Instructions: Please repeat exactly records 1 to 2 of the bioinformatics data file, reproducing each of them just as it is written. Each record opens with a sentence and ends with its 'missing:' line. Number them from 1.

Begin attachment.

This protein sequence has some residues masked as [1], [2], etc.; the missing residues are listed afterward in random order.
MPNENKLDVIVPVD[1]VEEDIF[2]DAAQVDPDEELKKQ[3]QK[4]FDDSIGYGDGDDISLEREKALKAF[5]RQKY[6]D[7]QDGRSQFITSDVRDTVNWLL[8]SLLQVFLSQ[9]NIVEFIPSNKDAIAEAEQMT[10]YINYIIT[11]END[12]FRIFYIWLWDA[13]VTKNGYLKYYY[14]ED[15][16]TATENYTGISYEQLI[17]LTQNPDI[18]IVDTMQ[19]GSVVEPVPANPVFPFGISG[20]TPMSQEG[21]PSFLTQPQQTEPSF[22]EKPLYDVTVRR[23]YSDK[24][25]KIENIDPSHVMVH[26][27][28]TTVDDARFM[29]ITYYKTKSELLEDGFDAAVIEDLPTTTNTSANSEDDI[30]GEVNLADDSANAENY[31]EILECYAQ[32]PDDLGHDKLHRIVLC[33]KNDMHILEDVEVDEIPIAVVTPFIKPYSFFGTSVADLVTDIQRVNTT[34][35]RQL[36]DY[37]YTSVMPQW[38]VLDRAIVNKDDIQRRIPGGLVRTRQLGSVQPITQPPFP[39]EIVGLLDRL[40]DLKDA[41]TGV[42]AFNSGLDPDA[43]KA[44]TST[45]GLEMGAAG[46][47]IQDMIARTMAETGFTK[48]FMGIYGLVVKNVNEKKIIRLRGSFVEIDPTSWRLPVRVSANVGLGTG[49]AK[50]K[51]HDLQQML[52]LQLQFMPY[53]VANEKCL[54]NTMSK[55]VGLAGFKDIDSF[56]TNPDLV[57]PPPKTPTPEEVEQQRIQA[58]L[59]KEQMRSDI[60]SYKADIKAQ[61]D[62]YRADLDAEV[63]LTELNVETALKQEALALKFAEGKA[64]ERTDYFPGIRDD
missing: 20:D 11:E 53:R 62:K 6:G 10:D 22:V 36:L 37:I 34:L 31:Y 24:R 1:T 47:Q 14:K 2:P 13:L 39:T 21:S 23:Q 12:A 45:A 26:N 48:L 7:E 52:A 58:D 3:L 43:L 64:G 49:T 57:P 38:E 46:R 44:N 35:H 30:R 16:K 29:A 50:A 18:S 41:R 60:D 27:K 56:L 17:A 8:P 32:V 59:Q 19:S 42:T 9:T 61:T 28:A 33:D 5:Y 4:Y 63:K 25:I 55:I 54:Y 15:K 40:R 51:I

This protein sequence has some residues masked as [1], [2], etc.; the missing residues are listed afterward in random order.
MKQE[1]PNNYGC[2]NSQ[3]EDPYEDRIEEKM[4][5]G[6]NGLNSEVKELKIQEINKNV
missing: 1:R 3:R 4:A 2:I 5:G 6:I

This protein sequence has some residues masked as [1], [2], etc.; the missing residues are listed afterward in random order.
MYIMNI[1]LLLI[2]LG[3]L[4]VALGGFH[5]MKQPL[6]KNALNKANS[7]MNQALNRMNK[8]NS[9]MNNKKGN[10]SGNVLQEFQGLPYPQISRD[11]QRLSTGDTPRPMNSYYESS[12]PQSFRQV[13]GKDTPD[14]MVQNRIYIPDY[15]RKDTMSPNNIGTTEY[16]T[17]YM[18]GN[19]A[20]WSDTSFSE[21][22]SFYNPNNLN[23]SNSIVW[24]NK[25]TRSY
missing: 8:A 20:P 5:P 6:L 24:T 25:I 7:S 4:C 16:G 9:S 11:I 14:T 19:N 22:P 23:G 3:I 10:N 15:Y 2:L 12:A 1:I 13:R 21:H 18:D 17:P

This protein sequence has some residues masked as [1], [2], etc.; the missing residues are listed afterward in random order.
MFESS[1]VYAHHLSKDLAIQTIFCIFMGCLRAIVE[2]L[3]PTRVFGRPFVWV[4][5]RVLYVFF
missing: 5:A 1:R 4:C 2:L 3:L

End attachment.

This protein sequence has some residues masked as [1], [2], etc.; the missing residues are listed afterward in random order.
MPNENKLDVIVPVD[1]VEEDIF[2]DAAQVDPDEELKKQ[3]QK[4]FDDSIGYGDGDDISLEREKALKAF[5]RQKY[6]D[7]QDGRSQFITSDVRDTVNWLL[8]SLLQVFLSQ[9]NIVEFIPSNKDAIAEAEQMT[10]YINYIIT[11]END[12]FRIFYIWLWDA[13]VTKNGYLKYYY[14]ED[15][16]TATENYTGISYEQLI[17]LTQNPDI[18]IVDTMQ[19]GSVVEPVPANPVFPFGISG[20]TPMSQEG[21]PSFLTQPQQTEPSF[22]EKPLYDVTVRR[23]YSDK[24][25]KIENIDPSHVMVH[26][27][28]TTVDDARFM[29]ITYYKTKSELLEDGFDAAVIEDLPTTTNTSANSEDDI[30]GEVNLADDSANAENY[31]EILECYAQ[32]PDDLGHDKLHRIVLC[33]KNDMHILEDVEVDEIPIAVVTPFIKPYSFFGTSVADLVTDIQRVNTT[34][35]RQL[36]DY[37]YTSVMPQW[38]VLDRAIVNKDDIQRRIPGGLVRTRQLGSVQPITQPPFP[39]EIVGLLDRL[40]DLKDA[41]TGV[42]AFNSGLDPDA[43]KA[44]TST[45]GLEMGAAG[46][47]IQDMIARTMAETGFTK[48]FMGIYGLVVKNVNEKKIIRLRGSFVEIDPTSWRLPVRVSANVGLGTG[49]AK[50]K[51]HDLQQML[52]LQLQFMPY[53]VANEKCL[54]NTMSK[55]VGLAGFKDIDSF[56]TNPDLV[57]PPPKTPTPEEVEQQRIQA[58]L[59]KEQMRSDI[60]SYKADIKAQ[61]D[62]YRADLDAEV[63]LTELNVETALKQEALALKFAEGKA[64]ERTDYFPGIRDD
missing: 20:D 11:E 53:R 62:K 6:G 10:D 22:V 36:L 37:I 34:L 31:Y 24:R 1:T 47:Q 14:K 2:P 13:L 39:T 21:S 23:Q 12:A 45:A 26:N 48:L 7:E 52:A 58:D 3:L 43:L 64:G 49:T 57:P 38:E 46:R 44:N 35:H 30:R 16:K 29:A 50:A 18:S 41:R 60:D 27:K 56:L 17:A 8:P 32:V 59:Q 19:S 42:T 9:T 61:T 28:A 33:D 5:Y 4:Y 63:K 25:I 55:I 54:Y 15:K 40:R 51:I

This protein sequence has some residues masked as [1], [2], etc.; the missing residues are listed afterward in random order.
MKQE[1]PNNYGC[2]NSQ[3]EDPYEDRIEEKM[4][5]G[6]NGLNSEVKELKIQEINKNV
missing: 1:R 3:R 4:A 2:I 5:G 6:I